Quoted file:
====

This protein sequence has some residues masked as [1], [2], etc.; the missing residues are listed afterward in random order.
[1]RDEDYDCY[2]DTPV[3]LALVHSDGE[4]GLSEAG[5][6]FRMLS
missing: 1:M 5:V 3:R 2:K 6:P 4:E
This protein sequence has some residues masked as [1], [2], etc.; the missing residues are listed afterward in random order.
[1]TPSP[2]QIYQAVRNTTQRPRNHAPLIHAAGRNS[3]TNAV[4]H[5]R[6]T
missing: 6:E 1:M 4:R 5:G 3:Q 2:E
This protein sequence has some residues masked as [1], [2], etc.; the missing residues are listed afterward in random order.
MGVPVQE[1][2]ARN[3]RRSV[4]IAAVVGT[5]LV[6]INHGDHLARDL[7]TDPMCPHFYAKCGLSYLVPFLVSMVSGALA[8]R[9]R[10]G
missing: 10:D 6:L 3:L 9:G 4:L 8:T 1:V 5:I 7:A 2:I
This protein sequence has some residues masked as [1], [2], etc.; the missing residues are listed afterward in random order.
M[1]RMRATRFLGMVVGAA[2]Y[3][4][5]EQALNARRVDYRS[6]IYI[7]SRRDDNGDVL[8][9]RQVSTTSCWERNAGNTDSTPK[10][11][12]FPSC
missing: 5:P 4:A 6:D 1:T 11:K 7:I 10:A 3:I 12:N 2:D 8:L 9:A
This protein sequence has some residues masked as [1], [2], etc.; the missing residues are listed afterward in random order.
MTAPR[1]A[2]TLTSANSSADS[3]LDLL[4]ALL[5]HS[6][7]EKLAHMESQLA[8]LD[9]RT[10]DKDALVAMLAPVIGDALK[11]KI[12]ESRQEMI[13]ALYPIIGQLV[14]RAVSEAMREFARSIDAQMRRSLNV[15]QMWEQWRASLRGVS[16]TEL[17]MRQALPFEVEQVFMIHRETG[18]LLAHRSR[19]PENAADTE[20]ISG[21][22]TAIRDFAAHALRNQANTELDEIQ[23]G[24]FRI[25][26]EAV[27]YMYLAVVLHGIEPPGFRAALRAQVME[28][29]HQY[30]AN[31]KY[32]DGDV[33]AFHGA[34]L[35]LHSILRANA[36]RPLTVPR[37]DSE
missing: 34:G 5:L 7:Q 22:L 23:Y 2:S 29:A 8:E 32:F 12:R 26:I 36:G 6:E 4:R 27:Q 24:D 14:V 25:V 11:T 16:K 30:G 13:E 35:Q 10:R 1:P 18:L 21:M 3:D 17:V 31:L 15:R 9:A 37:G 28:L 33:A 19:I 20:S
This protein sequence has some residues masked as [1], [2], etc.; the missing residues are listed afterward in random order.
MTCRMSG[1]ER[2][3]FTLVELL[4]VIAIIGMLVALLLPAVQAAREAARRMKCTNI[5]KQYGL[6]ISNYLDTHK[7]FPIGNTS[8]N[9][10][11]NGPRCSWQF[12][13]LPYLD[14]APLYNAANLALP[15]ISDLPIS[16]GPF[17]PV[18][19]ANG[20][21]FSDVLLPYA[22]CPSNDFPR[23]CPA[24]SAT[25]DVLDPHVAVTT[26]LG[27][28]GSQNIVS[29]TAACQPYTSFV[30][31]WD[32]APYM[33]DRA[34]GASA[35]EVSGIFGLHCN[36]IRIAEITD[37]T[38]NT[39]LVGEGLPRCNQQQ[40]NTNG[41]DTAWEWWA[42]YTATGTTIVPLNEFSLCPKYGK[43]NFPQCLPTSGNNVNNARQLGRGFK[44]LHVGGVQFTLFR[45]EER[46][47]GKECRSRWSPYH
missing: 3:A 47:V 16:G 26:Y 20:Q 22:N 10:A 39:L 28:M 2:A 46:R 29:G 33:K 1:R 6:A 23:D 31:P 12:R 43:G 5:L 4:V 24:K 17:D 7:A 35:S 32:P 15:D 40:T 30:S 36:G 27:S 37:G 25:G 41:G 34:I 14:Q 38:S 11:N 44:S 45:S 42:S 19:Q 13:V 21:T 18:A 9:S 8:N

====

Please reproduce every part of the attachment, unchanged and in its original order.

This protein sequence has some residues masked as [1], [2], etc.; the missing residues are listed afterward in random order.
[1]RDEDYDCY[2]DTPV[3]LALVHSDGE[4]GLSEAG[5][6]FRMLS
missing: 1:M 5:V 3:R 2:K 6:P 4:E
This protein sequence has some residues masked as [1], [2], etc.; the missing residues are listed afterward in random order.
[1]TPSP[2]QIYQAVRNTTQRPRNHAPLIHAAGRNS[3]TNAV[4]H[5]R[6]T
missing: 6:E 1:M 4:R 5:G 3:Q 2:E
This protein sequence has some residues masked as [1], [2], etc.; the missing residues are listed afterward in random order.
MGVPVQE[1][2]ARN[3]RRSV[4]IAAVVGT[5]LV[6]INHGDHLARDL[7]TDPMCPHFYAKCGLSYLVPFLVSMVSGALA[8]R[9]R[10]G
missing: 10:D 6:L 3:L 9:G 4:L 8:T 1:V 5:I 7:A 2:I
This protein sequence has some residues masked as [1], [2], etc.; the missing residues are listed afterward in random order.
M[1]RMRATRFLGMVVGAA[2]Y[3][4][5]EQALNARRVDYRS[6]IYI[7]SRRDDNGDVL[8][9]RQVSTTSCWERNAGNTDSTPK[10][11][12]FPSC
missing: 5:P 4:A 6:D 1:T 11:K 7:I 10:A 3:I 12:N 2:D 8:L 9:A
This protein sequence has some residues masked as [1], [2], etc.; the missing residues are listed afterward in random order.
MTAPR[1]A[2]TLTSANSSADS[3]LDLL[4]ALL[5]HS[6][7]EKLAHMESQLA[8]LD[9]RT[10]DKDALVAMLAPVIGDALK[11]KI[12]ESRQEMI[13]ALYPIIGQLV[14]RAVSEAMREFARSIDAQMRRSLNV[15]QMWEQWRASLRGVS[16]TEL[17]MRQALPFEVEQVFMIHRETG[18]LLAHRSR[19]PENAADTE[20]ISG[21][22]TAIRDFAAHALRNQANTELDEIQ[23]G[24]FRI[25][26]EAV[27]YMYLAVVLHGIEPPGFRAALRAQVME[28][29]HQY[30]AN[31]KY[32]DGDV[33]AFHGA[34]L[35]LHSILRANA[36]RPLTVPR[37]DSE
missing: 34:G 5:L 7:Q 22:L 23:Y 2:S 29:A 8:E 32:F 12:R 26:I 36:G 6:E 4:R 27:Q 24:D 14:V 25:V 11:T 16:K 30:G 13:E 35:Q 10:R 1:P 18:L 21:M 3:D 17:V 31:L 15:R 9:A 37:G 28:L 33:A 19:I 20:S
This protein sequence has some residues masked as [1], [2], etc.; the missing residues are listed afterward in random order.
MTCRMSG[1]ER[2][3]FTLVELL[4]VIAIIGMLVALLLPAVQAAREAARRMKCTNI[5]KQYGL[6]ISNYLDTHK[7]FPIGNTS[8]N[9][10][11]NGPRCSWQF[12][13]LPYLD[14]APLYNAANLALP[15]ISDLPIS[16]GPF[17]PV[18][19]ANG[20][21]FSDVLLPYA[22]CPSNDFPR[23]CPA[24]SAT[25]DVLDPHVAVTT[26]LG[27][28]GSQNIVS[29]TAACQPYTSFV[30][31]WD[32]APYM[33]DRA[34]GASA[35]EVSGIFGLHCN[36]IRIAEITD[37]T[38]NT[39]LVGEGLPRCNQQQ[40]NTNG[41]DTAWEWWA[42]YTATGTTIVPLNEFSLCPKYGK[43]NFPQCLPTSGNNVNNARQLGRGFK[44]LHVGGVQFTLFR[45]EER[46][47]GKECRSRWSPYH
missing: 3:A 47:V 16:G 26:Y 20:Q 22:N 10:A 39:L 28:M 2:A 46:R 29:G 33:K 1:R 6:A 23:D 31:P 12:R 43:G 5:L 4:V 24:K 17:D 7:A 35:S 32:P 15:D 40:T 30:S 36:G 27:S 37:G 25:G 41:G 34:I 14:Q 38:S 11:N 44:S 45:S 42:S 19:Q 13:V 21:T 18:A 9:S 8:N